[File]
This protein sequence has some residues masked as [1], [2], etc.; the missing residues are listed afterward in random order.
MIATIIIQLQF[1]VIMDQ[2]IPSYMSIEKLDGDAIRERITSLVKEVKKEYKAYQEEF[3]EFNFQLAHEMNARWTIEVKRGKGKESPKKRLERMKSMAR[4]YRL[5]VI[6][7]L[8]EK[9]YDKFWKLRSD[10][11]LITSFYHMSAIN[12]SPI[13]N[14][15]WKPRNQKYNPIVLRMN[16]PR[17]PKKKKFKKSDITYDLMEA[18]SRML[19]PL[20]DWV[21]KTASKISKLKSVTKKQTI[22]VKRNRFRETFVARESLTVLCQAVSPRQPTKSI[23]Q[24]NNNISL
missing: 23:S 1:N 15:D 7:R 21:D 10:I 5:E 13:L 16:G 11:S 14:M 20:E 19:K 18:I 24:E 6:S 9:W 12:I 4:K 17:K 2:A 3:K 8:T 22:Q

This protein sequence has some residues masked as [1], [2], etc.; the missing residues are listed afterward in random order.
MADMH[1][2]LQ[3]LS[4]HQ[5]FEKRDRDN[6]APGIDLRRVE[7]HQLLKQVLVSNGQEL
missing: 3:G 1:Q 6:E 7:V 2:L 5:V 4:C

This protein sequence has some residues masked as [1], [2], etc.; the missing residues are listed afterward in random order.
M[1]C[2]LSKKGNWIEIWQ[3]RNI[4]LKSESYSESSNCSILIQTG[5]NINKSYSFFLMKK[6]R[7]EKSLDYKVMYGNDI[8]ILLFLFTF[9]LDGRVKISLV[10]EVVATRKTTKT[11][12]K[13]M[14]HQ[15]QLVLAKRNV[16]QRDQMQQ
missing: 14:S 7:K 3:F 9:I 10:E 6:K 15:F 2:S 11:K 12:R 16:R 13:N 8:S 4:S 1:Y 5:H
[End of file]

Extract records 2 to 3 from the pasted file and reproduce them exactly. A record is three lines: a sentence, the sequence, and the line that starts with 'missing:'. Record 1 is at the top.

This protein sequence has some residues masked as [1], [2], etc.; the missing residues are listed afterward in random order.
MADMH[1][2]LQ[3]LS[4]HQ[5]FEKRDRDN[6]APGIDLRRVE[7]HQLLKQVLVSNGQEL
missing: 3:G 1:Q 6:E 7:V 2:L 5:V 4:C

This protein sequence has some residues masked as [1], [2], etc.; the missing residues are listed afterward in random order.
M[1]C[2]LSKKGNWIEIWQ[3]RNI[4]LKSESYSESSNCSILIQTG[5]NINKSYSFFLMKK[6]R[7]EKSLDYKVMYGNDI[8]ILLFLFTF[9]LDGRVKISLV[10]EVVATRKTTKT[11][12]K[13]M[14]HQ[15]QLVLAKRNV[16]QRDQMQQ
missing: 14:S 7:K 3:F 9:I 10:E 6:K 15:F 2:S 11:K 12:R 16:R 13:N 8:S 4:S 1:Y 5:H